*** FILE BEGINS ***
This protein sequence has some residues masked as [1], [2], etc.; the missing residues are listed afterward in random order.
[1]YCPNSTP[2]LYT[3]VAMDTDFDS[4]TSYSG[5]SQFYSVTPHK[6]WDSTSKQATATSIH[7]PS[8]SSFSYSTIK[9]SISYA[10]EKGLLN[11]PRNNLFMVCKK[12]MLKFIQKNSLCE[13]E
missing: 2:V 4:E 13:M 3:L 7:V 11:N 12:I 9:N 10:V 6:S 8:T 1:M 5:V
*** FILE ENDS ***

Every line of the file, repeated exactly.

This protein sequence has some residues masked as [1], [2], etc.; the missing residues are listed afterward in random order.
[1]YCPNSTP[2]LYT[3]VAMDTDFDS[4]TSYSG[5]SQFYSVTPHK[6]WDSTSKQATATSIH[7]PS[8]SSFSYSTIK[9]SISYA[10]EKGLLN[11]PRNNLFMVCKK[12]MLKFIQKNSLCE[13]E
missing: 2:V 4:E 13:M 3:L 7:V 11:N 12:I 9:N 10:V 6:S 8:T 1:M 5:V